Monday, November 7, 2016

How Tara Anderson Got Started in Public Radio

By Lucy M. Pritchett



It is amazing how many times a chance encounter or an offhand remark can turn one’s life in a different direction. For Tara Anderson an encounter with a previous professor sent her from a career in classical music to a career in public radio. It also paved the way for a chance to live in New York City — an adventure in itself.


On the road to becoming a classical singer, Tara majored in music performance at the University of Kentucky. She also listened to her father who thought she needed to have a backup degree, just in case, so she added a journalism major as well.

“That was supposed to be the money career,” she says with a laugh.

Tara found success in a new career when she moved to Bronx, New York. Photos by Patti Hartog 


Tara, who grew up in Louisville and Lexington, did go on to get both degrees. She says, “I wanted to sing 200-year-old music. After I graduated I helped manage UK’s opera program. It became clear to me that I wasn’t going to make a living out of singing. I don’t have that big of a voice. I had a chance to audition to be the conductor of the UK orchestra. I was offered the position and after leaving the audition I ran into my former journalism teacher Maria Braden. She congratulated me on getting the conductor’s job and said, ‘Oh, you would be great at that, but have you ever thought of working in public radio? I think that would really suit you.’”

Tara thought she just might enjoy that. “My friends who were having success in their music careers were very narrowly focused. I didn’t have that singular focus even though I wanted to. I had too many other things I was interested in.

“When I got home I got online and found a graduate assistant position open at Fordham University that included working 20 hours a week at WFUV, the university’s public radio station. I applied for the position and got it and earned my master’s degree in communication from Fordham.”



Upon graduating in 2001, Tara was offered a full-time position with the station as assistant program director and producer along with other responsibilities.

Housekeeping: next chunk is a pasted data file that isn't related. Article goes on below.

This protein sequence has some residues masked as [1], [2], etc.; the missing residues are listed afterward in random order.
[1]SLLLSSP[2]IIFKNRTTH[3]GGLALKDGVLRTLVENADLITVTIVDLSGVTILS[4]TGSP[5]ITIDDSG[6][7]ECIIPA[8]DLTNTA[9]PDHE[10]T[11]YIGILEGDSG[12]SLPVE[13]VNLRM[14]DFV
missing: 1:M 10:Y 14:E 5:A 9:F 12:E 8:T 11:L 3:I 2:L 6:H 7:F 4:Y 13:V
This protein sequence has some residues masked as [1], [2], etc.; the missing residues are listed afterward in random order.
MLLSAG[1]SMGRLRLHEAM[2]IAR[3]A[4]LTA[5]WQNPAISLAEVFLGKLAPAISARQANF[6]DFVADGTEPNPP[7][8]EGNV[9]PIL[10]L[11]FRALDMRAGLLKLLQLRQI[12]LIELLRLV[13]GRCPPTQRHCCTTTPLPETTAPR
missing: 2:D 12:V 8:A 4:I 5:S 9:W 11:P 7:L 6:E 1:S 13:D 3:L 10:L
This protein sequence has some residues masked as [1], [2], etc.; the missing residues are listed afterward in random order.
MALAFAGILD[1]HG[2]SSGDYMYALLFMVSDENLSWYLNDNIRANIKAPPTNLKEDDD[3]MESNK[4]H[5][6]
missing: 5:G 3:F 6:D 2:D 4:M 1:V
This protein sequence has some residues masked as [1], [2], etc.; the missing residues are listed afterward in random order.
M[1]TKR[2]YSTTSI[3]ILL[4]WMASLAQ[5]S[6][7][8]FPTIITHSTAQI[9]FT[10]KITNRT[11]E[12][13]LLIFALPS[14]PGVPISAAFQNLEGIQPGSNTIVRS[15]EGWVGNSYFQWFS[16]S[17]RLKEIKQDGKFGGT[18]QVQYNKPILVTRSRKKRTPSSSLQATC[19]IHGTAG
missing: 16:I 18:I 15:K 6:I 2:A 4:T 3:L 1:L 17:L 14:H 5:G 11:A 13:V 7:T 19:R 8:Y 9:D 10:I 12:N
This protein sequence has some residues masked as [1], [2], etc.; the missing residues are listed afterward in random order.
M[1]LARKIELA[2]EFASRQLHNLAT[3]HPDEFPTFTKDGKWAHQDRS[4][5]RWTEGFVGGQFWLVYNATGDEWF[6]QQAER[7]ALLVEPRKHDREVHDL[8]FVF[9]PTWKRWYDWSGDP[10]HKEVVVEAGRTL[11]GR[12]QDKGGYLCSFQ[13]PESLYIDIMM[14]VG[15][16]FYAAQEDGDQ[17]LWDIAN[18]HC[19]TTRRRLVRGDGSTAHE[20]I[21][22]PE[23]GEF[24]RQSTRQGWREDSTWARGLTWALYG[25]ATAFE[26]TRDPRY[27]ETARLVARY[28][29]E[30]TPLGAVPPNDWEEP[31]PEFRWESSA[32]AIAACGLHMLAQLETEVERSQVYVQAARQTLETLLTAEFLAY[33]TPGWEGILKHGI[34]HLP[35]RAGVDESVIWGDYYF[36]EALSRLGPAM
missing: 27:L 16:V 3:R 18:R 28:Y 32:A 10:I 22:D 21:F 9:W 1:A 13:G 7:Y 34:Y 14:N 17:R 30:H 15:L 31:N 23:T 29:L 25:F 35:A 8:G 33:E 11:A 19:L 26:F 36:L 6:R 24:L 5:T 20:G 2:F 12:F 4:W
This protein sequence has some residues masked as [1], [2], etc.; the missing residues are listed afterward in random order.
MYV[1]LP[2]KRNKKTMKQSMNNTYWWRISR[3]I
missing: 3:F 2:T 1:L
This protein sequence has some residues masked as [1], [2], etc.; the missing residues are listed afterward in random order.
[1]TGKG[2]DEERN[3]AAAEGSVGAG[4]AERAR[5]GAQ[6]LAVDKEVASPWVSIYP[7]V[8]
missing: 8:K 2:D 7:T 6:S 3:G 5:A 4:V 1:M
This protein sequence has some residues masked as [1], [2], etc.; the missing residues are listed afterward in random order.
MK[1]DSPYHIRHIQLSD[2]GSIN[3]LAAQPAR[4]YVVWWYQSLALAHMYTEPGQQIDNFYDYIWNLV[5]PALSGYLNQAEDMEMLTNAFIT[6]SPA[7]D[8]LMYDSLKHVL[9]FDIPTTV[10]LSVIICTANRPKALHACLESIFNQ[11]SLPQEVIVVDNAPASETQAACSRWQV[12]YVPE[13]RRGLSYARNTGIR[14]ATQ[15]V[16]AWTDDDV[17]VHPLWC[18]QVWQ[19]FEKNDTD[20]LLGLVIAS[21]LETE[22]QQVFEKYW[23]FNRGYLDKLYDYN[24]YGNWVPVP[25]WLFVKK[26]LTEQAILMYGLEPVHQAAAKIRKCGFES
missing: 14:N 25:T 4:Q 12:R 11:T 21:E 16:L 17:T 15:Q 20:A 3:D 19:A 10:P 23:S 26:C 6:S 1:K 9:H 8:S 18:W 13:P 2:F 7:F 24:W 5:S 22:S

“At the time, my husband Alex and I were living in a one-bedroom apartment in the Bronx. Once our daughter Maya, who is now 8, was born, it became apparent to us that living in New York City was just not working. We made the decision to move back to Louisville in 2009. Our day-to-day life is much better here. Louisville is so interesting, and there is so much going on. I don’t feel like we’re scrambling so hard to stay afloat.”



Once again in Louisville, she began working part time for Louisville’s public radio stations: WFPK, WUOL, and WFPL. She is now contributing editor for WFPL and is the producer and host of Five Things, a weekly podcast.

Tara is also the moderator/host for The Moth StorySLAM held on the last Tuesday of every month at Headliners Music Hall. The participants have five minutes to tell a true story, and a panel of judges selects the winner. (You can listen to The Moth Radio Hour on 89.3 WFPL each Saturday at 3pm.)


It was that chance meeting with Maria Braden that set Tara on the career path that she has, as she says, “loosely followed.” But more importantly, she adds, “It was the first time that I moved away from home. I think that’s an experience everyone should have. It benefited me so much to be an outsider. I was a Southerner and people thought me exotic. The experience of picking up and moving to a brand new place was so valuable. It’s not about the place you are or the place you want to go, but just the going somewhere different and experiencing the people who are different. It is a truly valuable experience.”

4 comments:

  1. It is on us how to make someones life and out life beautiful. To be part of the public radio stations is just a way to connect around your people. To explore what is happening around the world.
    Tara Anderson you are doing a great Job, keep it up.

    ReplyDelete
  2. So true,'picking up and moving to a brand new place being so valuable'.

    ReplyDelete

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